Opting-Out Of Facebook Sponsored Stories May Be On The Way

In 2011, Facebook announced a new advertising program called “Sponsored Stories” that basically told your friends what you were doing in the form of an advertisement. For instance, if I posted “Grabbing my third cup of coffee from Starbucks today. Watch out co-workers!” as a Facebook status update, then Facebook could re-purpose that post and and add this advertisement to any of my friends’ news feeds:

Facebook will soon ad sponsored stories to your Facebook feed. Do you care?

Unfortunately, regardless of whether you liked being a pawn in Facebook’s advertising game, there was no way to opt-out of being part of the program. In face, Facebook’s FAQs clearly indicate that opting out wasn’t an option.

Facebook makes it clear that you cannot opt-out of sponsored stories

Basically, Facebook was monetizing your activities in a way that they felt was meaningful to your friends and, without cancelling your Facebook account, there was nothing you could do about it.

That is until a group of Facebook members banded together and filed a class-action lawsuit arguing that Facebook was violating California law by using private information for monetary gain without compensating them or giving them a way to opt-out of the program. The case, Angel Fraley et al., individually and on behalf of all others similarly situated vs. Facebook Inc., 11-cv-1726, was argued in U.S. District Court of Northern District of California and the judge is currently reviewing the proposed settlement.

Reuters is reporting that the proposed settlement offers $10 Million in damages and an agreement to provide an opt-out option for the program. The settlement would be a great step forward for Facebook in acknowledging that it can’t just monetize people’s activities without their permission. It’s would also be a pretty hefty shot to the social networking Goliath that is estimating that it could lose $103 Million when the changes are implemented.

Dear Facebook - Just Because We Share Something Doesn't Mean You Should Monetize It.

The message that this sends to the big social networks is just because I share it…doesn’t mean you get to monetize it.

I know for sure that I’ll be opting out of the program once the option is available. I’ll keep an eye out for updates to the case and if/when an option to remove your account from participation in the program is made public, I’ll be sure to share the steps.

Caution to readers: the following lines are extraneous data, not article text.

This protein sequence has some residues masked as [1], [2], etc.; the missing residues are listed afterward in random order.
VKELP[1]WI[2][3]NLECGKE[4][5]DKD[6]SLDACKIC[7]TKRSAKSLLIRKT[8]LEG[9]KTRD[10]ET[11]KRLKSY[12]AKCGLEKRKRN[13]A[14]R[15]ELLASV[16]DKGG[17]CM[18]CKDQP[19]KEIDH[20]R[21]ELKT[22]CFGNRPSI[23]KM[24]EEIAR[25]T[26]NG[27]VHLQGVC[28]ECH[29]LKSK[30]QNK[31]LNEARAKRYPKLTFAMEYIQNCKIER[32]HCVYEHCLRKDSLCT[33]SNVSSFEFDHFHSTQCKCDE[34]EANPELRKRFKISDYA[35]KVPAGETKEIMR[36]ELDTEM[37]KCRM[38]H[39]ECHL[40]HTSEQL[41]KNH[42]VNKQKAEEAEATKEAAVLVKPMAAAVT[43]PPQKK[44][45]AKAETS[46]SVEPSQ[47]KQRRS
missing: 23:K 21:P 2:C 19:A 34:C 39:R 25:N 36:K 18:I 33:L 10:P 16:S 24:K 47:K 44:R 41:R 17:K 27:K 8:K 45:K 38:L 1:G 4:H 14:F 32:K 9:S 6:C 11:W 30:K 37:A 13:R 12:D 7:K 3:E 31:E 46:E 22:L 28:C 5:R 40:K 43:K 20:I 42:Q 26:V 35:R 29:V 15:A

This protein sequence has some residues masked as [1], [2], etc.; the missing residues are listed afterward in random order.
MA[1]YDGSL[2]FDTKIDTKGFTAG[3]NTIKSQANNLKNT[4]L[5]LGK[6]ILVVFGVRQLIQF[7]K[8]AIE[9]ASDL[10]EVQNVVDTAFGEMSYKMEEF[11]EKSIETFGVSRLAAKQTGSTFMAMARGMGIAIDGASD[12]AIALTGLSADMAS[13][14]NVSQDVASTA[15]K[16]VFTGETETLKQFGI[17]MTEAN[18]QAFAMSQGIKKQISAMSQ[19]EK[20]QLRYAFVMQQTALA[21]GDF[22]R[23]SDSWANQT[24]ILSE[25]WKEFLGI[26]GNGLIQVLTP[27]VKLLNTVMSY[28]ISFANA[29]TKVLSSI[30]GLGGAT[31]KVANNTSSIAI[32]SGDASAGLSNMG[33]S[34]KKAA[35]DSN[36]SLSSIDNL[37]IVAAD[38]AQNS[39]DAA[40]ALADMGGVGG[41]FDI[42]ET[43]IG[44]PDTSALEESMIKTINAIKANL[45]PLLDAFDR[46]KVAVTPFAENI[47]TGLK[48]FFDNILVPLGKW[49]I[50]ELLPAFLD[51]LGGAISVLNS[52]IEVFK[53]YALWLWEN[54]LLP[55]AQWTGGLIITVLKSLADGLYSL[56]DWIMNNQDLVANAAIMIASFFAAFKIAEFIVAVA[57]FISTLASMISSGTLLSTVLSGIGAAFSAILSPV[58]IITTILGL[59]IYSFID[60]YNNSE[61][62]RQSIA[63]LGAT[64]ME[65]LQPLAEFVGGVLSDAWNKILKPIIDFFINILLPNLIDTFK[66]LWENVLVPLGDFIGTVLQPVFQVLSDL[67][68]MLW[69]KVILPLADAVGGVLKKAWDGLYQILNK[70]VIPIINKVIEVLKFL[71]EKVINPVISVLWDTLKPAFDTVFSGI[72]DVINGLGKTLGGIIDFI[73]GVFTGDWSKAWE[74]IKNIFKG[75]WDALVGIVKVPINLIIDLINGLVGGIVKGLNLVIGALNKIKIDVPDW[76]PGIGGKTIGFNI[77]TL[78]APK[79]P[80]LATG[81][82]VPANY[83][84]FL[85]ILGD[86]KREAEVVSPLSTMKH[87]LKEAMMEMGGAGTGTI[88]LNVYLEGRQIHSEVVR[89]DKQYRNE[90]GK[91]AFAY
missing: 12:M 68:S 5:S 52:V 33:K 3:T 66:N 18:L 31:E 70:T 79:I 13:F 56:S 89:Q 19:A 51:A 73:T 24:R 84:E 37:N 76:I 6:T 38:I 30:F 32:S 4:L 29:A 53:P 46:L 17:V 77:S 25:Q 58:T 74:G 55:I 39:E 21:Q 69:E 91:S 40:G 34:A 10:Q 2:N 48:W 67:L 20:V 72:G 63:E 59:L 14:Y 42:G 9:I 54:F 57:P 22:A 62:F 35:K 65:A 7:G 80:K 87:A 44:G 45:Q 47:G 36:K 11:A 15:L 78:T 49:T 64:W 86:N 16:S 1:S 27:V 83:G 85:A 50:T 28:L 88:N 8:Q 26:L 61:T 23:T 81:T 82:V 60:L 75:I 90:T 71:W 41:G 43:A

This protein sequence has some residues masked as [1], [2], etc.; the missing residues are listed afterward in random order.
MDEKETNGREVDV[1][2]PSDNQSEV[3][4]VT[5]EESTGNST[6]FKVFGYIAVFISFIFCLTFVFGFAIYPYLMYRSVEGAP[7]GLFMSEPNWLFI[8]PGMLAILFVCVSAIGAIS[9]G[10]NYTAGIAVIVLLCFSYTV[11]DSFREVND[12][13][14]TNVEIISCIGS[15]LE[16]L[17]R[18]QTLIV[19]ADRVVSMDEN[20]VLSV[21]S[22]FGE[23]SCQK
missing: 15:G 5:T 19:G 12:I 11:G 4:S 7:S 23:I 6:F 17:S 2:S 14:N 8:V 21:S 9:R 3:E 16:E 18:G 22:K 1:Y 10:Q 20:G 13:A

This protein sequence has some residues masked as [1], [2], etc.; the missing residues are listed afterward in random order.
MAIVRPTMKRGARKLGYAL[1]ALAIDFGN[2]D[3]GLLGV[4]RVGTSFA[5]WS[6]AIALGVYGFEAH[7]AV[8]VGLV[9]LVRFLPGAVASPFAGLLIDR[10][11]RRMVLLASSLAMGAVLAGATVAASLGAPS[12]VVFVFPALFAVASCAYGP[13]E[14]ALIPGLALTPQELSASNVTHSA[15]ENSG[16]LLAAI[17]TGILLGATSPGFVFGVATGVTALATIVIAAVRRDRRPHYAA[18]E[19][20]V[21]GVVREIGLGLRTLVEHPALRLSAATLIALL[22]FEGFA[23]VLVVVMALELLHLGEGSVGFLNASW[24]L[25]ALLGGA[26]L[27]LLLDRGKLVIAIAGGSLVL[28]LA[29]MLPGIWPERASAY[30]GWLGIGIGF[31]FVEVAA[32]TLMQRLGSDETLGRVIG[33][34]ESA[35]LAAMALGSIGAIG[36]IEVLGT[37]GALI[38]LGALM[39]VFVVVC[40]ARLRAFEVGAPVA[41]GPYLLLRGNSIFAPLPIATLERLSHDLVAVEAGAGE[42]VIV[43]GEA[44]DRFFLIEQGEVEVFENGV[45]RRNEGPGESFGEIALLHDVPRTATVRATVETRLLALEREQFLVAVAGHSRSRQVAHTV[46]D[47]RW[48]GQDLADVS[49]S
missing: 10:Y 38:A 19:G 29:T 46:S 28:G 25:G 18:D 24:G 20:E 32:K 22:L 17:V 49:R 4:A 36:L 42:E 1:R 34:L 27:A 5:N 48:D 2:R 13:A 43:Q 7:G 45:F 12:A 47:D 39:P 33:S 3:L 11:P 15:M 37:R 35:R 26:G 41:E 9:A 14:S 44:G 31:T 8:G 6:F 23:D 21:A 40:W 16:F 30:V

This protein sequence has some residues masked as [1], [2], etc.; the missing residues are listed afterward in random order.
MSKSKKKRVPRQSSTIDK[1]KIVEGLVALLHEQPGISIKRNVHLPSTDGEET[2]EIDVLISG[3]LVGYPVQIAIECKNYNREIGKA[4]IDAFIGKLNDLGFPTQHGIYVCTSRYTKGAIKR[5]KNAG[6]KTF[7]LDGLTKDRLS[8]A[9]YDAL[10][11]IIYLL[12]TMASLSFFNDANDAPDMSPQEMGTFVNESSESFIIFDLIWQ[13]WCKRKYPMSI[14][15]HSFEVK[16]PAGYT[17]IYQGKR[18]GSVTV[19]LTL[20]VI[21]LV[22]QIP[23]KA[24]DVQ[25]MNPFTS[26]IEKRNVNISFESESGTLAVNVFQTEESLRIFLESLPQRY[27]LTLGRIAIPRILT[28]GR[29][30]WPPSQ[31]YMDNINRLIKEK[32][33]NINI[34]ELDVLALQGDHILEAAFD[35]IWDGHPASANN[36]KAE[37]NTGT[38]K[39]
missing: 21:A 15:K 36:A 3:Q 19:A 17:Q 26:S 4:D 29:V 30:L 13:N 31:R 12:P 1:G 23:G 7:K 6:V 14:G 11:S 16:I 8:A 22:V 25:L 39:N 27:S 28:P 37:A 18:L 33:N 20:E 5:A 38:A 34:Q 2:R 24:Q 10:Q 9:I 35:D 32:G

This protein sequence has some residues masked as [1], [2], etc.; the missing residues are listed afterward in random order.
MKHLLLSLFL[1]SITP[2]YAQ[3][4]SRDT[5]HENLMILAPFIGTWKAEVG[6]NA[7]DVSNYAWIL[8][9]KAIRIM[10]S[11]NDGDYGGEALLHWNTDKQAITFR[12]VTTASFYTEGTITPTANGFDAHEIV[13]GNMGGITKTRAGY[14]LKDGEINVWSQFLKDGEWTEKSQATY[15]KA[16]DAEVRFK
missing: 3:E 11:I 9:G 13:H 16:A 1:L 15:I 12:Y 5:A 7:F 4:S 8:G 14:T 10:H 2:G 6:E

Funny Fact: If the case settles for $10M and the lawyers take 20%, that will leave $8M for the class to divide equally. Social Bakers estimates that there at 21,195,000 people in California on Facebook. Dividing that $8M between the class would result in each member receiving $.37. Too funny!

Hate these kinds of ad programs or have an experience with Facebook sponsored stories? I’d love to hear about it in the comments!



Comments And Reactions

  1. Harold Gardner says:

    OK I don’t like them, but I also understand that FB needs to make cash. I guess that ads somehow, somewhere on the site are necessary to pay the bills. I think about the FB ads sort of like the ads on broadcast TV. I don’t like them, but I accept them; so I don’t have to pay with cash.

  2. Is everyone getting a piece of the 10 mill? I think not but well done them and yes I too will be opting out asap, thanks for the article sir 🙂

  3. Cool, don’t know if I’ve been in one yet, but don’t want to be, at least not without being consulted and agreeing to it. If they did ask, I might be willing, after all I’m not against Facebook making money, but I don’t want all of my interests necessarily posted to just anyone.

  4. Michelle Gilstrap says:

    I say hooray, I’m so tired of having to reset my privacy all the time when Facebook comes out with something new. It is enough already. Can’t wait for the results.

    • We’ll see, Michelle! I’m going to keep an eye out for the opt-in program. The settlement has to be reviewed and approved, first, and then who knows how long it will take the Facebook developers to implement.

      I’ll publish the steps to opt-out as soon as I find them.



  5. Thank you very much for writing this Sean. I will stay on top of this one! Would love to be able to opt out of the feature myself.

  6. Great article! I was able to share this with my friends here at home and I will also share the blog online. Keep up the great job!

  7. My $0.02… get the fuck over it and stop whining about it.

    You shared it. Thousands of other people can reshare it, and that’s OK — including the brand themselves, if they’re following you and take notice and the update is public. But if Facebook dos that automatically, all of a sudden it’s a violation of your privacy?

    It’s the price of free. Get the fuck over it. If you don’t want them doing it, don’t mention any brand names.

    • Well…that would be one point of view. The other would be that Facebook is clearly violating at least one state law by using using personal information for monetary gain without the person’s permission.

      Since Facebook is settling the class action suit AND has agreed to create an opt-out program, I’d say they’re acknowledging the fact that they have crossed the line.

      FYI…while I appreciate all comments and points of view, it’s bad form to comment on other people’s blogs with a bunch of foul language.


  8. Have a Super Sunday!

  9. NewsMeBack says:

    I didn’t know about this info, thanks for sharing


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